There has been much FUD surrounding the supposed death of the PC industry, with sales of traditional desktops and laptops dropping as tablet sales skyrocket, but at least one sector of the PC market remains strong regardless. (We’ll save our diatribe about how a lot of tablets actually are PCs for another day.)
According to Jon Peddie Research (JPR), PC gaming hardware sales are strong and will likely actually increase in the coming years. Save for a slight dip in 2013 ($17,791,000), JPR predicts increasing sales through 2016 ($20,772,000).
Jon Peddie, President of JPR said "Not only is gaming becoming an even more important purchasing influence of PC sales due to the offloading of more basic functionality to smart devices, but we are forecasting growth in the most expensive discrete graphics products,” said JPR president Jon Peddie. “We are also impressed with the embedded graphics offerings this generation and going forward."
JPR also noted that one of the drivers of sales is the fact that as games place more demands on the CPU, simply swapping out a graphics card for the latest and greatest one (or rolling with a multi-GPU setup) isn’t quite enough for a true performance upgrade anymore. Gamers are buying or building overclocked machines.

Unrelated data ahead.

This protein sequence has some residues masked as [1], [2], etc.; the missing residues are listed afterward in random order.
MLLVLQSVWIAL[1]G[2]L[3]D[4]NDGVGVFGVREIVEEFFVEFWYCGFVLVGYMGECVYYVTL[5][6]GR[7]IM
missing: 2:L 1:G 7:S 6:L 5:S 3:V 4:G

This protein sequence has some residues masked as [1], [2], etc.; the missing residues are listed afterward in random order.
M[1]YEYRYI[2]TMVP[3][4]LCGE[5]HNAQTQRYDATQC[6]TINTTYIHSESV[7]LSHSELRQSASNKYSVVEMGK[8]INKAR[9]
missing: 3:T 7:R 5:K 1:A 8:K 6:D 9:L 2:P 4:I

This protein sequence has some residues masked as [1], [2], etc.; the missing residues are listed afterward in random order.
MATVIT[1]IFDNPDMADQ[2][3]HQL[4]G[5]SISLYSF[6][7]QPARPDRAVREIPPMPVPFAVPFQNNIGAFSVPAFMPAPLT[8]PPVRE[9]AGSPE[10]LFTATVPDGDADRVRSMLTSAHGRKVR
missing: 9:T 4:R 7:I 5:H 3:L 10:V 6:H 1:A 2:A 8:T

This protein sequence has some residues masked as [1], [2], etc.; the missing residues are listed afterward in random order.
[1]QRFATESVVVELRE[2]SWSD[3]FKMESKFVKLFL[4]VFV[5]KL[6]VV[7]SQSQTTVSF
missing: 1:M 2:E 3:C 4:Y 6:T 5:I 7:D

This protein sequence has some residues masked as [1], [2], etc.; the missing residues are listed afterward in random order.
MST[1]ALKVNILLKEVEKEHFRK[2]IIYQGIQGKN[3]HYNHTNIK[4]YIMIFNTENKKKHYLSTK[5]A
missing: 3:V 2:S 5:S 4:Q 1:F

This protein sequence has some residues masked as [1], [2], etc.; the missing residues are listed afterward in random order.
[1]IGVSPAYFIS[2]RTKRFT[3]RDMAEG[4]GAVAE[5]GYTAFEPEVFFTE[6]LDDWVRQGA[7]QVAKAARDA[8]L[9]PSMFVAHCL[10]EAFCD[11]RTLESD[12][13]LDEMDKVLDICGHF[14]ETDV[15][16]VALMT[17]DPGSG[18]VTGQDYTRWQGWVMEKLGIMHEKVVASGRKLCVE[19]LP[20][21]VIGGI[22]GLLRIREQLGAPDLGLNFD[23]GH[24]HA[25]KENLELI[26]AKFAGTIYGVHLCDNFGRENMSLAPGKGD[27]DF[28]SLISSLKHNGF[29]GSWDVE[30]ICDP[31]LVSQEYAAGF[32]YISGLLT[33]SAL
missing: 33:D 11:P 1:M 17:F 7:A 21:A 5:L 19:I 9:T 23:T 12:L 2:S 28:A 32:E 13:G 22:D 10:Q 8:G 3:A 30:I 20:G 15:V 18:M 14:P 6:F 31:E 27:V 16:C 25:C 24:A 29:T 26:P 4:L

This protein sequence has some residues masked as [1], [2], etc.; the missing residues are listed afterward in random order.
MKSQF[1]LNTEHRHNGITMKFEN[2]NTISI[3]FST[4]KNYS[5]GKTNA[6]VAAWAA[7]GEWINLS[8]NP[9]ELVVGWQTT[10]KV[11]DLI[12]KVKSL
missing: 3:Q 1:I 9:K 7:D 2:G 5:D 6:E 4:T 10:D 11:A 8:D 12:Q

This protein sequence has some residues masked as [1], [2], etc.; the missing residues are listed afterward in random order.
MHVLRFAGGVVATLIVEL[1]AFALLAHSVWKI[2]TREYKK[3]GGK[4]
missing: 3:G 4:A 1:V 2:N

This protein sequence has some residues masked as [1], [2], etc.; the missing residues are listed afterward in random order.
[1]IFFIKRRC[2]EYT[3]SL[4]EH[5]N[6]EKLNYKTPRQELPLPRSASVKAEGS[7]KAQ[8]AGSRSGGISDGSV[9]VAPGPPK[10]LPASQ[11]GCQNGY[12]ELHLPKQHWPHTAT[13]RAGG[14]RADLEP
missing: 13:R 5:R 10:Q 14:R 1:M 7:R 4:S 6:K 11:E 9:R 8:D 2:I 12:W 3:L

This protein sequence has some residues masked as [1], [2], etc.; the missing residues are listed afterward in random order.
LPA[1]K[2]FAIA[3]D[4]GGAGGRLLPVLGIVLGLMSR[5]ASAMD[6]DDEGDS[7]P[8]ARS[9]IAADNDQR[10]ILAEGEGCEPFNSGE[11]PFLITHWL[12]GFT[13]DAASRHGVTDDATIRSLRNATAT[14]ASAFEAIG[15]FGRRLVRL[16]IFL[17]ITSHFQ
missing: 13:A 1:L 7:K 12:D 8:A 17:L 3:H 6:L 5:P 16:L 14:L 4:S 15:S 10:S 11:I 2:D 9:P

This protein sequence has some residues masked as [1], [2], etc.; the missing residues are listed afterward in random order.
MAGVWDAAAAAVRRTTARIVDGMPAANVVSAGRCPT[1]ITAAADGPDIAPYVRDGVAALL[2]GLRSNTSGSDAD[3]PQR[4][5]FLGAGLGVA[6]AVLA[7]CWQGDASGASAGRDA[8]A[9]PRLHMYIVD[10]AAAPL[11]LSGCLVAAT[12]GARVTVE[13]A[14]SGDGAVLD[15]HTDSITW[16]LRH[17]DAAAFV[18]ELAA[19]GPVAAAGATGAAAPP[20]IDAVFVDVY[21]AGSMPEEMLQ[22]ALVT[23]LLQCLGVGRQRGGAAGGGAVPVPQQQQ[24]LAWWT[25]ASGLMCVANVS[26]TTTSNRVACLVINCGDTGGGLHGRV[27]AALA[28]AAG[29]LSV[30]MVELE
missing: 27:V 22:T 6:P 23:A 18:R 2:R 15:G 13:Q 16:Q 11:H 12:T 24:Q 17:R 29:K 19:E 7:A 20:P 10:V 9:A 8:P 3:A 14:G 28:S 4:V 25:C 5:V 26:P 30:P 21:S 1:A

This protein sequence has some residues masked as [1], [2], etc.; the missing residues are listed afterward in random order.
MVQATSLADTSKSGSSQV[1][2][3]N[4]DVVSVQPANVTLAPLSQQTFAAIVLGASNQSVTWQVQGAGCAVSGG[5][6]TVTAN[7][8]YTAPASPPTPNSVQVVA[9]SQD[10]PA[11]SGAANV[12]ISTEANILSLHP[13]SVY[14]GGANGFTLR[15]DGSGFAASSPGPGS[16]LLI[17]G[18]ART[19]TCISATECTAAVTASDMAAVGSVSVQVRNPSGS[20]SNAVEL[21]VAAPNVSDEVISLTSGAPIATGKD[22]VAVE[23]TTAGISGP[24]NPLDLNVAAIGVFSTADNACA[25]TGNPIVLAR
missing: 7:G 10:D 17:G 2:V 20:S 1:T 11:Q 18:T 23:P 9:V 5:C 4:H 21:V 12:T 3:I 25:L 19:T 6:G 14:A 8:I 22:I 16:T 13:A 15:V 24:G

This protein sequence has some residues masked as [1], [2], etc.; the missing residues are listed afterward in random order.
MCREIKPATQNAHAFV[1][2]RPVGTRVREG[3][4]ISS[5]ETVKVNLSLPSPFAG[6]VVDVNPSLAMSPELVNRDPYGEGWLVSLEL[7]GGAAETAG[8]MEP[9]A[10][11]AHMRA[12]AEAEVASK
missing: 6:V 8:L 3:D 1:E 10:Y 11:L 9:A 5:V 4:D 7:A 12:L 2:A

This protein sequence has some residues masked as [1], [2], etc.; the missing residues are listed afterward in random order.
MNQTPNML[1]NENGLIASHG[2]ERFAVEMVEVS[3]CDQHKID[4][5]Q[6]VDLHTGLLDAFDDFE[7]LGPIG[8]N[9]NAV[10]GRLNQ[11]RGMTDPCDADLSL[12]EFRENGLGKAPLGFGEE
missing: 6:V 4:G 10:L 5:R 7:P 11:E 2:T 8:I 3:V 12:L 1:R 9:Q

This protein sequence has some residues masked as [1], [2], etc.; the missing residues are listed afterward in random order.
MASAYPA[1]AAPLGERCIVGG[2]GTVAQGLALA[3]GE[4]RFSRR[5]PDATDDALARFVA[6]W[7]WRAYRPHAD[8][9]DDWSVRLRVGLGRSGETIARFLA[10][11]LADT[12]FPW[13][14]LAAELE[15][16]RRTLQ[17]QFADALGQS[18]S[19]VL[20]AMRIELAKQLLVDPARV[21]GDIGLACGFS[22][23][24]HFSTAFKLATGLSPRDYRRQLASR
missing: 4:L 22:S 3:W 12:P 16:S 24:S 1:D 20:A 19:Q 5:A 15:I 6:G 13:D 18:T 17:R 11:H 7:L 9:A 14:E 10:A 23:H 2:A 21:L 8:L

The report also mentioned that gaming PCs have a place even with consoles populating living rooms, because consoles have performance limitations and can’t compete with PC precision.
This all makes plenty of sense. The average consumer just doesn’t need a high-powered desktop PC, and all-in-ones provide an attractive alternative for those who want a nice big display for their office or a shared family PC at home. Many of those who formerly couldn’t do without a laptop now find that a decent tablet serves almost all of their needs.
But there’s no substitute for a killer gaming PC and all that it can do, and in fact the growing tablet market should help gamers afford more of that hot hardware. There was a time when in addition to a gaming PC, you needed a $1,000 laptop for portable computing, for example. Now, unless you need to be especially productive when mobile, a $200-$500 tablet will more than suffice.
The above is why, as we‘ve said before, we believe the PC market will be just fine; it’s just that we’re in the middle of an evolution. Game on, brothers and sisters.
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